News 1 commentupdate:May 14, 2010

ARS poultry farm gains organic certification

Organic certification has been given to a poultry research facility operated by the Agricultural Research Service (ARS) in Fayetteville, Ark. It's one of the first such facilities for poultry research in the US.

Scientists at the ARS Poultry Production and Product Safety Research Unit started developing the agency’s Organic Poultry Research facility in 2009 and were granted certification in February 2010.

Reduce foodborne pathogens with natural compounds

Research associate Anne Fanatico and research leader Annie Donoghue will use the facility to examine ways of using natural compounds to reduce foodborne pathogens and diseases in poultry. They have taken the lead as part of a group of researchers across the country to study these compounds for organic poultry. 

Food safety concerns with Salmonella and Campylobacter are high priority areas for organic poultry producers.  Unfortunately, there are a limited number of safe, effective and approved organic treatments to prevent and treat health problems in organic flocks.

Results of collaborative studies with the University of Connecticut and the University of Arkansas, research have indicated that natural compounds such as caprylic acid - a fatty acid naturally found in milk and coconuts - and essential plant extracts all have antimicrobial efficacy against poultry enteric pathogens. These compounds could provide solutions to address food safety concerns in organic production systems. 

Fanatico and Donoghue have also formed the Organic Poultry Advisory Board so they may directly work with organic producers to solve pathogen and disease issues on an organic poultry farm.

The poultry research facility

The state-of-the-art organic poultry research facility was developed collaboratively between the ARS unit in Fayetteville and the University of Arkansas. The research facility is a fixed poultry house with large grassy yards.  The facility has the capacity for 20 floor pens - each 10x10 ft - and each pen has a 4-ft x 2-ft opening to an outdoor yard. Each enclosed outdoor yard is 1,000 sq. ft. The house is naturally ventilated with glass windows for natural light. The large yards will have vegetation year-round due to location in a warm climate and are designed for high-use.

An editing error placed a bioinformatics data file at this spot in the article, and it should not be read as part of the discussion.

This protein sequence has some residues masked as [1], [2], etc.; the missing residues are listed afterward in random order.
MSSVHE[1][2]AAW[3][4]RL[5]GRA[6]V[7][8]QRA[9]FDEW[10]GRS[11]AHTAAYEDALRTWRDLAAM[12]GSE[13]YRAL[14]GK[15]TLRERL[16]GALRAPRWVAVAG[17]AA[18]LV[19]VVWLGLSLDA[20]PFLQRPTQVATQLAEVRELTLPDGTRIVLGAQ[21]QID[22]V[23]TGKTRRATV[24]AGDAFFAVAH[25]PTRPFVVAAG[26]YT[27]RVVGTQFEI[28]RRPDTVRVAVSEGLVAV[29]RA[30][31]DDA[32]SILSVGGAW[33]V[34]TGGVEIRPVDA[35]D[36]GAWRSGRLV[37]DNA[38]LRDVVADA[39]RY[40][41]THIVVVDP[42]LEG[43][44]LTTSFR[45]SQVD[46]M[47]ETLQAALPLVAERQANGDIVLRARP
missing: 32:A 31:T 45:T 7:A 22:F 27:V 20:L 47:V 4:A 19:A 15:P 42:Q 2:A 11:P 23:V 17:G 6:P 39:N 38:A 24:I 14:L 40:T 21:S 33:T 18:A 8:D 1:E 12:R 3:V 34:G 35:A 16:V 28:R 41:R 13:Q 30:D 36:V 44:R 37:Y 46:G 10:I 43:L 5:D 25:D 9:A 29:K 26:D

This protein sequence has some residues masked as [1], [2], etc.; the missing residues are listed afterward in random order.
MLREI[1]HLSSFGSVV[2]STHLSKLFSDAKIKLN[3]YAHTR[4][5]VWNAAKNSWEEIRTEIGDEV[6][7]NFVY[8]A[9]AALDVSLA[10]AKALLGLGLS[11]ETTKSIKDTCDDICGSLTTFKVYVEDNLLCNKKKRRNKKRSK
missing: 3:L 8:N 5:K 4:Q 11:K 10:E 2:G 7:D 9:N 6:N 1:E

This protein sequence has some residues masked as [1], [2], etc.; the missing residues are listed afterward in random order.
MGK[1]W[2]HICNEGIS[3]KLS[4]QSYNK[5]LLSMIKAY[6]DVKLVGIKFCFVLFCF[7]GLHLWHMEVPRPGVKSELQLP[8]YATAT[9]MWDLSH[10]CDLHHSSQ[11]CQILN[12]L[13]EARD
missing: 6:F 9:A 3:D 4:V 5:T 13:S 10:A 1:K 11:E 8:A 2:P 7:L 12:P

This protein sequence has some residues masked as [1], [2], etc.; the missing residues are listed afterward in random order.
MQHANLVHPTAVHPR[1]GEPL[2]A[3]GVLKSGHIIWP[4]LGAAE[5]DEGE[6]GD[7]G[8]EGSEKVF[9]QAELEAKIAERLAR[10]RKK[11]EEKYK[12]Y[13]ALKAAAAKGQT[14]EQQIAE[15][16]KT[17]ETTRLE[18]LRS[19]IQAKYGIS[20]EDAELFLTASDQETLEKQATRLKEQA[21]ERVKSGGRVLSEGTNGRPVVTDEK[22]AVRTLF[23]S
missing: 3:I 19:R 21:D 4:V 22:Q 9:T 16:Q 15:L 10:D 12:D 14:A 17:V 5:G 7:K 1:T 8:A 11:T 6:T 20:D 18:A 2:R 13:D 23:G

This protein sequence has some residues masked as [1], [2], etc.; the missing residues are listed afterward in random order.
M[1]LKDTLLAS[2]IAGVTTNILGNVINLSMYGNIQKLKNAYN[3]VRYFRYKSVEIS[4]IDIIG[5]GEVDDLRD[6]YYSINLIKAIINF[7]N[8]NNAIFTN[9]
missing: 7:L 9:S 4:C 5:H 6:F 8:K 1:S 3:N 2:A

The facility not only meets the livestock requirements of the US Department of Agriculture (USDA) National Organic Program, but also the animal welfare recommendations for poultry by the National Organic Standards Board and the Organic Poultry Guidance Document of the Accredited Certifiers Association. Both of these organizations encourage a high amount of outdoor access.

Source: Agricultural Research Service, USDA

Natalie Berkhout

One comment

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    michael mansaray

    I was so delighted to see this article. This is exactly what i am doing in Sierra Leone. My birds now have good sunlight, good ventilation and they pick-up insects in a 3-acre fenced farm land. They return in their deep-litter houses in the evening. They have developped more strength, i have provided low feeding, and the water they drink is from a stream near by. I have used hybrid cocks and niagare local hens for breeding, this is yielding good results. I am now encouraged by this article in the poultry news posted by the Agricultural Research Services (ARS).
    You can use my firm for more trials.
    Michael Mansaray

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